Rescuers End Effort To Find Body In Fla. Sinkhole
SEFFNER, Fla. -- The effort to find the body of a Florida man who was swallowed by sinkhole under his Florida home was called off Saturday while crews tried to learn how far the underground cavity reaches and whether more homes are at risk.
Hillsborough County Administrator Mike Merrill said rescuers were ending the effort to find Jeff Bush's body and they planned to bring in heavy equipment on Sunday to begin demolishing the four-bedroom home.
"At this point it's really not possible to recover the body," Merrill said, later adding "we're dealing with a very unusual sinkhole."
Bush, 37, was in his bedroom Thursday night in Seffner - a suburb of 8,000 people 15 miles east of downtown Tampa - when the earth opened and took him and everything else in his room. Five others in the house escape unharmed.
On Saturday, the normally quiet neighborhood of concrete block homes painted in Florida pastels was jammed with cars as engineers, reporters, and curious onlookers came to the scene.
At the home next door to the Bushes, a family cried and organized boxes. Testing determined that their house also was compromised by the sinkhole, according to Hillsborough County Fire Rescue spokesman Ronnie Rivera. The family, which had evacuated Friday, was allowed to go inside for about a half-hour to gathering belongings.
Sisters Soliris and Elbairis Gonzalez, who live on the same street as Bushes, said rumors were circulating among neighbors, with people concerned for their safety.
"I’ve had nightmares," Soliris Gonzalez, 31, said. "In my dreams, I keep checking for cracks in the house."
They said the family has discussed where to go if forced to evacuate, and they’ve taken their important documents to a storage unit.
"The rest of it, this is material stuff, as long as our family is fine," Soliris Gonzalez said.
"You never know underneath the ground what’s happening," added Elbairis Gonzalez, 30.
Experts say thousands of sinkholes erupt yearly in Florida because of the state’s unique geography, though most are small and deaths rarely occur.
"There’s hardly a place in Florida that’s immune to sinkholes," said Sandy Nettles, who owns a geology consulting company in the Tampa area. "There’s no way of ever predicting where a sinkhole is going to occur."
Most sinkholes are small, like one found Saturday morning in Largo, 35 miles away from Seffner. The Largo sinkhole, at about 10 feet long and several feet wide, is in a mall parking lot. Such discoveries are common throughout the year in Florida.
The state is prone because it sits on limestone, a porous rock that easily dissolves in water, with a layer of clay on top. The clay is thicker in some locations - including the area where Bush became a victim - making them even more prone to sinkholes.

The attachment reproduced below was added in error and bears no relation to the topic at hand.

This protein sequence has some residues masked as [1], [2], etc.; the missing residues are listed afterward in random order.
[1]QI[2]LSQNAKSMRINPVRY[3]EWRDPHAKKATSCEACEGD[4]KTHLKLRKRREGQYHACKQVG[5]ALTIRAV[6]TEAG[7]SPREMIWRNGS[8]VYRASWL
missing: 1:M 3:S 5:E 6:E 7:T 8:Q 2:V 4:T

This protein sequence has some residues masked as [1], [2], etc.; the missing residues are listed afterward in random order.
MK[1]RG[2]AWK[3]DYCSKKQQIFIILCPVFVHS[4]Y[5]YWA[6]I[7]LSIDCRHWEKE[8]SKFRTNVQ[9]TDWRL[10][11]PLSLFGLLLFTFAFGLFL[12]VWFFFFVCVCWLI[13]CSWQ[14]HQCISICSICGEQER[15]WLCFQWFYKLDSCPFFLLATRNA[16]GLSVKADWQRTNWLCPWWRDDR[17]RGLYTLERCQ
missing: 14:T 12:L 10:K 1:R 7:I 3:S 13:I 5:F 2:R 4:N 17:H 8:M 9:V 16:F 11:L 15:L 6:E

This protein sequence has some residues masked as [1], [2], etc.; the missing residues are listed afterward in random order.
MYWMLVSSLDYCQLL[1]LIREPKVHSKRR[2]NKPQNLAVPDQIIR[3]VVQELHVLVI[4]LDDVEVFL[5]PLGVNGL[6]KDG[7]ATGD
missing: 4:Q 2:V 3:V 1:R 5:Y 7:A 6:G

Jonathan Arthur, the state geologist and director of the Florida Geological Survey, said other states sit atop limestone in a similar way, but Florida has additional factors - extreme weather, development, aquifer pumping and construction - that can cause sinkholes. "The conditions under which a sinkhole will form can be very rapid, or they can form slowly over time," he said.
But it remained unclear Saturday what, if anything, caused the Seffner sinkhole.
"The condition that caused that sinkhole could have started a million years ago," Nettles said.
Engineers had been testing in the area of the Bush house since 7 a.m. Saturday. By 10 a.m., officials moved media crews farther away so experts could test a home across the street.
Experts spent the previous day on the property, taking soil samples and running tests - while acknowledging that the entire lot where Bush lay entombed was dangerous. On Saturday, officials were still not allowing anyone in the Bush home.
Jeremy Bush, who tried to rescue his brother, lay flowers and a stuffed lamb near the house Saturday morning and wept.
He said someone came to his home a couple of months ago to check for sinkholes and other issues, apparently for insurance purposes, but found nothing wrong. State law requires home insurers to provide coverage against sinkholes.
"And a couple of months later, my brother dies. In a sinkhole," Bush said Friday.
The sinkhole, estimated at 20 feet across and 20 feet deep, caused the home’s concrete floor to cave in around 11 p.m. Thursday as everyone in the Tampa-area house was turning in for the night. It gave way with a loud crash that sounded like a car hitting the house.